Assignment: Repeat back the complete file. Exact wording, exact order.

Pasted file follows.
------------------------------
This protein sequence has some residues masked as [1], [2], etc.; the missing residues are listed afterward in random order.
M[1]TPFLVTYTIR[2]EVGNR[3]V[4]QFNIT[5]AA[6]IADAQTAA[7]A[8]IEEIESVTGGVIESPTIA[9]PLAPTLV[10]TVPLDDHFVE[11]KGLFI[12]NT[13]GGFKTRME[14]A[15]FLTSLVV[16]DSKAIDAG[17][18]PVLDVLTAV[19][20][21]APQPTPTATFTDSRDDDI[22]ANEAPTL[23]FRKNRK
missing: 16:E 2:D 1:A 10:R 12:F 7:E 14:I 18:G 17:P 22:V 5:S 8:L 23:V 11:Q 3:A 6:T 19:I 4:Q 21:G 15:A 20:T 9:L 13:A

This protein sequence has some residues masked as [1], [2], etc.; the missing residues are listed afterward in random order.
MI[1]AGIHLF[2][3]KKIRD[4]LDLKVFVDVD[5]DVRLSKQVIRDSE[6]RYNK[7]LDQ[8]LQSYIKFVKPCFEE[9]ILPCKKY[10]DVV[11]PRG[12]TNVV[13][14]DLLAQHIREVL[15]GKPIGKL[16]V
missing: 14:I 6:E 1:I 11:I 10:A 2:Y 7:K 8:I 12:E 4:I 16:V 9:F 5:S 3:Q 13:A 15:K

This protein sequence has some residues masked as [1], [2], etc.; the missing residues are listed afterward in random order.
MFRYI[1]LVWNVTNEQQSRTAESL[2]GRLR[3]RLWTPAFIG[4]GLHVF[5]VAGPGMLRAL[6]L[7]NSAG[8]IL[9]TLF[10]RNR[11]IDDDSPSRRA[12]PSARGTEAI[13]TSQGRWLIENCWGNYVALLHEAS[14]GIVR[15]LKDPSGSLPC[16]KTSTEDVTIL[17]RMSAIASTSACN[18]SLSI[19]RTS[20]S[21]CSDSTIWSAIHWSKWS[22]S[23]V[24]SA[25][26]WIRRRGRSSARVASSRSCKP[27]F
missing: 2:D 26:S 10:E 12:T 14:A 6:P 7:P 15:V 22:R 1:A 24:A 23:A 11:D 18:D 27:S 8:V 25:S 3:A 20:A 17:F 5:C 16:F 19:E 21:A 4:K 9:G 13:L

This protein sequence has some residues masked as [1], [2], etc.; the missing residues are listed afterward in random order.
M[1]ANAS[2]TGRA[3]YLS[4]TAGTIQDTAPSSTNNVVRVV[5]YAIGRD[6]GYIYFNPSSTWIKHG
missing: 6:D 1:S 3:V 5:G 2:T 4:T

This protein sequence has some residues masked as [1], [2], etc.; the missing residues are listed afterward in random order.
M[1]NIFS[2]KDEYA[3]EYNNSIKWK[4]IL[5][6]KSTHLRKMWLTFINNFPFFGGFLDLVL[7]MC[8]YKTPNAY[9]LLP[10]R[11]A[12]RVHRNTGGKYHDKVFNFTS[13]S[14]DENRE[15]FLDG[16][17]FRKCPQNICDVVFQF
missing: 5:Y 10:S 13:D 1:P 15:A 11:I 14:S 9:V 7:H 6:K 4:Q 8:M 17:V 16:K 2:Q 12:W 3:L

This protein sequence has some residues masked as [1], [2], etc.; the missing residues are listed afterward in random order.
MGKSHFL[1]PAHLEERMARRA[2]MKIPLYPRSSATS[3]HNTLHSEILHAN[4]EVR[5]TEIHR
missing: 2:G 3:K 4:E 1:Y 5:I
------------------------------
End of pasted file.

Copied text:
This protein sequence has some residues masked as [1], [2], etc.; the missing residues are listed afterward in random order.
M[1]TPFLVTYTIR[2]EVGNR[3]V[4]QFNIT[5]AA[6]IADAQTAA[7]A[8]IEEIESVTGGVIESPTIA[9]PLAPTLV[10]TVPLDDHFVE[11]KGLFI[12]NT[13]GGFKTRME[14]A[15]FLTSLVV[16]DSKAIDAG[17][18]PVLDVLTAV[19][20][21]APQPTPTATFTDSRDDDI[22]ANEAPTL[23]FRKNRK
missing: 16:E 2:D 1:A 10:R 12:F 7:E 14:I 18:G 17:P 22:V 5:S 8:L 23:V 11:Q 3:A 6:T 19:I 4:Q 21:G 15:A 20:T 9:L 13:A

This protein sequence has some residues masked as [1], [2], etc.; the missing residues are listed afterward in random order.
MI[1]AGIHLF[2][3]KKIRD[4]LDLKVFVDVD[5]DVRLSKQVIRDSE[6]RYNK[7]LDQ[8]LQSYIKFVKPCFEE[9]ILPCKKY[10]DVV[11]PRG[12]TNVV[13][14]DLLAQHIREVL[15]GKPIGKL[16]V
missing: 14:I 6:E 1:I 11:I 10:A 2:Y 7:K 8:I 12:E 4:I 16:V 9:F 5:S 3:Q 13:A 15:K

This protein sequence has some residues masked as [1], [2], etc.; the missing residues are listed afterward in random order.
MFRYI[1]LVWNVTNEQQSRTAESL[2]GRLR[3]RLWTPAFIG[4]GLHVF[5]VAGPGMLRAL[6]L[7]NSAG[8]IL[9]TLF[10]RNR[11]IDDDSPSRRA[12]PSARGTEAI[13]TSQGRWLIENCWGNYVALLHEAS[14]GIVR[15]LKDPSGSLPC[16]KTSTEDVTIL[17]RMSAIASTSACN[18]SLSI[19]RTS[20]S[21]CSDSTIWSAIHWSKWS[22]S[23]V[24]SA[25][26]WIRRRGRSSARVASSRSCKP[27]F
missing: 2:D 26:S 10:E 12:T 14:A 6:P 7:P 15:V 22:R 1:A 24:A 23:A 11:D 18:D 27:S 8:V 25:S 3:A 20:A 17:F 5:C 16:F 19:E 21:A 4:K 9:G 13:L

This protein sequence has some residues masked as [1], [2], etc.; the missing residues are listed afterward in random order.
M[1]ANAS[2]TGRA[3]YLS[4]TAGTIQDTAPSSTNNVVRVV[5]YAIGRD[6]GYIYFNPSSTWIKHG
missing: 6:D 1:S 3:V 5:G 2:T 4:T

This protein sequence has some residues masked as [1], [2], etc.; the missing residues are listed afterward in random order.
M[1]NIFS[2]KDEYA[3]EYNNSIKWK[4]IL[5][6]KSTHLRKMWLTFINNFPFFGGFLDLVL[7]MC[8]YKTPNAY[9]LLP[10]R[11]A[12]RVHRNTGGKYHDKVFNFTS[13]S[14]DENRE[15]FLDG[16][17]FRKCPQNICDVVFQF
missing: 5:Y 10:S 13:D 1:P 15:A 11:I 14:S 9:V 7:H 6:K 4:Q 8:M 17:V 16:K 2:Q 12:W 3:L

This protein sequence has some residues masked as [1], [2], etc.; the missing residues are listed afterward in random order.
MGKSHFL[1]PAHLEERMARRA[2]MKIPLYPRSSATS[3]HNTLHSEILHAN[4]EVR[5]TEIHR
missing: 2:G 3:K 4:E 1:Y 5:I